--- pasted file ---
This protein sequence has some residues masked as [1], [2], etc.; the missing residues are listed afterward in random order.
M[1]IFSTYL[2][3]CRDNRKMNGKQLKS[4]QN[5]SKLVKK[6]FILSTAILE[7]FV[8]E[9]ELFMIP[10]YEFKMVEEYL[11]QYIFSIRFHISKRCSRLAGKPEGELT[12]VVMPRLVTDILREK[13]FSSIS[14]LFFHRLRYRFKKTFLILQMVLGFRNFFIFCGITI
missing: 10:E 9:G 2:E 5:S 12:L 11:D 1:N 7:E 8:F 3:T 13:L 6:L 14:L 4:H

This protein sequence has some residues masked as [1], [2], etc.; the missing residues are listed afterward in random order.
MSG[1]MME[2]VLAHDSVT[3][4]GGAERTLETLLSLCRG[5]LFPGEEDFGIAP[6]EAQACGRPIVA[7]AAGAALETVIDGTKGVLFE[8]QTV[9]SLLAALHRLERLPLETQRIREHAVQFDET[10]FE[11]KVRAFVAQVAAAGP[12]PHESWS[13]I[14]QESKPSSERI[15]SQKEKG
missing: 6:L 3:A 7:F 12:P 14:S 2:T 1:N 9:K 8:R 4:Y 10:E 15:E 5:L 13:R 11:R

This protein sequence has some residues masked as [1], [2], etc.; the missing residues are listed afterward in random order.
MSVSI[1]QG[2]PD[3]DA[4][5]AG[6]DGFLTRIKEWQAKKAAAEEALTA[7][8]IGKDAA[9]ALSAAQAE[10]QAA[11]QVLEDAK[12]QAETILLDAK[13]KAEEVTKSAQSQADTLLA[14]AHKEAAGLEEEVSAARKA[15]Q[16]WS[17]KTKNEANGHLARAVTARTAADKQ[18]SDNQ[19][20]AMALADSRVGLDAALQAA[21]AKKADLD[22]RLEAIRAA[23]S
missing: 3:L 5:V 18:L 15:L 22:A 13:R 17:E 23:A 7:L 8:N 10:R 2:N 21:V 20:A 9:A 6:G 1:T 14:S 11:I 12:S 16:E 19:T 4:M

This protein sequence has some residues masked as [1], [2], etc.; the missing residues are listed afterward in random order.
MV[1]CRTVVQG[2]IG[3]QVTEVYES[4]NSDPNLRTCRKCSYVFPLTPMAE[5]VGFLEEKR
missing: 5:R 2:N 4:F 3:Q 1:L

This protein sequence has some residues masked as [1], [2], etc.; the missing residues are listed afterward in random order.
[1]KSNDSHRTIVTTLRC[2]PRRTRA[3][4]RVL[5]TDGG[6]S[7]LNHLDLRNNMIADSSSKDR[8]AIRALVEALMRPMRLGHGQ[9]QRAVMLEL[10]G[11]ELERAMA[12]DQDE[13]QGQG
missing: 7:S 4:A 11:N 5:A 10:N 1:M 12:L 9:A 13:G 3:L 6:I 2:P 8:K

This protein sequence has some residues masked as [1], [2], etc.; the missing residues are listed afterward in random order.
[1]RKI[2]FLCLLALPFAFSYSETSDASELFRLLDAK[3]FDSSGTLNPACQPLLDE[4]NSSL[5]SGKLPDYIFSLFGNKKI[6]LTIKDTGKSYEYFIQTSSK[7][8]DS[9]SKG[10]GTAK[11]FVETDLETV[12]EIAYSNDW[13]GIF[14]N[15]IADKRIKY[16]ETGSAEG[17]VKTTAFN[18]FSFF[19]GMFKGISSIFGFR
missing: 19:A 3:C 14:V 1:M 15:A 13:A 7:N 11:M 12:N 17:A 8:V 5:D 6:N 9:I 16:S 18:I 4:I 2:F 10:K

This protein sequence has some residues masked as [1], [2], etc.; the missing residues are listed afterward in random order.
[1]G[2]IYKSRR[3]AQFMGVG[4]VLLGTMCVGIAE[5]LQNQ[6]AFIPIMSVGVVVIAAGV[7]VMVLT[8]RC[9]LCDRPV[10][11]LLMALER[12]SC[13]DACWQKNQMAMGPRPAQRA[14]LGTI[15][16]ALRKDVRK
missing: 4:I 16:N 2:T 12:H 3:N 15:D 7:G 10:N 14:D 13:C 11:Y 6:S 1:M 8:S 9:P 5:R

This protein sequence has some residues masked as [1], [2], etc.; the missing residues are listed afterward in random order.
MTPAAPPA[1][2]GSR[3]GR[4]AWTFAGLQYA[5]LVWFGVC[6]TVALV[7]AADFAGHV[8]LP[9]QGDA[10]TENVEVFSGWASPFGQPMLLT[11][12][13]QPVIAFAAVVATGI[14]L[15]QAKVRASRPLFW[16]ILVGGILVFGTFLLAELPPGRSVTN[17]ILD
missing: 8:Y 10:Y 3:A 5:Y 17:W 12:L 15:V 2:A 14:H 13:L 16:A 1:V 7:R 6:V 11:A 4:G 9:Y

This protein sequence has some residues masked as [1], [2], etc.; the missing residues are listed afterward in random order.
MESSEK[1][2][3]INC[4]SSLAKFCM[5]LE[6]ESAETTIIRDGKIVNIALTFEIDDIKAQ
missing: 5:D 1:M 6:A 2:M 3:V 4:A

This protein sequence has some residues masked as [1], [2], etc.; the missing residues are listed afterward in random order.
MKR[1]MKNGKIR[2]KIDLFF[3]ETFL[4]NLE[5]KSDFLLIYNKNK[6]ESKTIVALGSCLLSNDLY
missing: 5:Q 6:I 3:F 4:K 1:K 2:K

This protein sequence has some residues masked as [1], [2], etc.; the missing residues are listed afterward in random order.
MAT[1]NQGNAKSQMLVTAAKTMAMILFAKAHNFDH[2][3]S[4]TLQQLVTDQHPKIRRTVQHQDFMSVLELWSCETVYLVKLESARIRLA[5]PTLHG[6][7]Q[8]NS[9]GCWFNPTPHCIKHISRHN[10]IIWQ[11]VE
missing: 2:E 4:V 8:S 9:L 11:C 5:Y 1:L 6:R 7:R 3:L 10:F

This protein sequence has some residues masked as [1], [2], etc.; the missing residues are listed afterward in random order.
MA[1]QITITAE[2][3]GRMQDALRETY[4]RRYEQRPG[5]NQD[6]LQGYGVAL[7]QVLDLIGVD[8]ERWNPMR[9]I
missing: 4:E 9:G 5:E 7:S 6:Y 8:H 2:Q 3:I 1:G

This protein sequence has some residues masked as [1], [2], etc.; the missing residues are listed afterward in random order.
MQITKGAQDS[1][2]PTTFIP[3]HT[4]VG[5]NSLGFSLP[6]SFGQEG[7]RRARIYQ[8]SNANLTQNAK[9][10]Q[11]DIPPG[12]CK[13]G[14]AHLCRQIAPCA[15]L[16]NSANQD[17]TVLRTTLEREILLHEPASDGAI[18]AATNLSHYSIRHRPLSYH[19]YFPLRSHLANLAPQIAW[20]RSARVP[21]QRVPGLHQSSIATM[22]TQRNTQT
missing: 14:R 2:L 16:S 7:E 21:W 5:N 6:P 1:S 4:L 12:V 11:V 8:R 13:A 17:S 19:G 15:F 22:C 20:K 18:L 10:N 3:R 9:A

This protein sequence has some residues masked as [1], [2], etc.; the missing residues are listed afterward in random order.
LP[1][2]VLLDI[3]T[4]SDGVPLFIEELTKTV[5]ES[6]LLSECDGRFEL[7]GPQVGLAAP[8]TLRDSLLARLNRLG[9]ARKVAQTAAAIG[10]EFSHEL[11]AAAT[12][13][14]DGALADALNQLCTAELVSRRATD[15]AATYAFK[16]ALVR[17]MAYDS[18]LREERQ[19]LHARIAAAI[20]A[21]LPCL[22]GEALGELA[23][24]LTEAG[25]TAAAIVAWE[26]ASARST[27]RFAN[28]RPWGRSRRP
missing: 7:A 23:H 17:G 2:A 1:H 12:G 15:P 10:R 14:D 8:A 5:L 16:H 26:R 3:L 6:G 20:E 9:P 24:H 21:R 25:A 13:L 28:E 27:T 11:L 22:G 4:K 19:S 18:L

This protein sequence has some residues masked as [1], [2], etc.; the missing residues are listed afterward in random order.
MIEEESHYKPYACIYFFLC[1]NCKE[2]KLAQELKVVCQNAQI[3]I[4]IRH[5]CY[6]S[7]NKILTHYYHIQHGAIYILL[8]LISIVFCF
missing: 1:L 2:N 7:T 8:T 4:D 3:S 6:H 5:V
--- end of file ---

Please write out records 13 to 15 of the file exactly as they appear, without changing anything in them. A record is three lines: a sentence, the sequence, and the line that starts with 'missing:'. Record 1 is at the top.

This protein sequence has some residues masked as [1], [2], etc.; the missing residues are listed afterward in random order.
MQITKGAQDS[1][2]PTTFIP[3]HT[4]VG[5]NSLGFSLP[6]SFGQEG[7]RRARIYQ[8]SNANLTQNAK[9][10]Q[11]DIPPG[12]CK[13]G[14]AHLCRQIAPCA[15]L[16]NSANQD[17]TVLRTTLEREILLHEPASDGAI[18]AATNLSHYSIRHRPLSYH[19]YFPLRSHLANLAPQIAW[20]RSARVP[21]QRVPGLHQSSIATM[22]TQRNTQT
missing: 14:R 2:L 16:S 7:E 21:W 5:N 6:P 1:S 4:L 12:V 11:V 8:R 13:A 17:S 19:G 15:F 22:C 20:K 18:L 10:N 3:R 9:A

This protein sequence has some residues masked as [1], [2], etc.; the missing residues are listed afterward in random order.
LP[1][2]VLLDI[3]T[4]SDGVPLFIEELTKTV[5]ES[6]LLSECDGRFEL[7]GPQVGLAAP[8]TLRDSLLARLNRLG[9]ARKVAQTAAAIG[10]EFSHEL[11]AAAT[12][13][14]DGALADALNQLCTAELVSRRATD[15]AATYAFK[16]ALVR[17]MAYDS[18]LREERQ[19]LHARIAAAI[20]A[21]LPCL[22]GEALGELA[23][24]LTEAG[25]TAAAIVAWE[26]ASARST[27]RFAN[28]RPWGRSRRP
missing: 7:A 23:H 17:G 2:A 1:H 12:G 15:P 10:R 14:D 8:A 5:L 16:H 26:R 3:L 6:G 20:E 9:P 24:H 21:R 25:A 13:L 28:E 27:T 11:L 22:G 4:K 19:S 18:L

This protein sequence has some residues masked as [1], [2], etc.; the missing residues are listed afterward in random order.
MIEEESHYKPYACIYFFLC[1]NCKE[2]KLAQELKVVCQNAQI[3]I[4]IRH[5]CY[6]S[7]NKILTHYYHIQHGAIYILL[8]LISIVFCF
missing: 1:L 2:N 7:T 8:T 4:D 3:S 6:H 5:V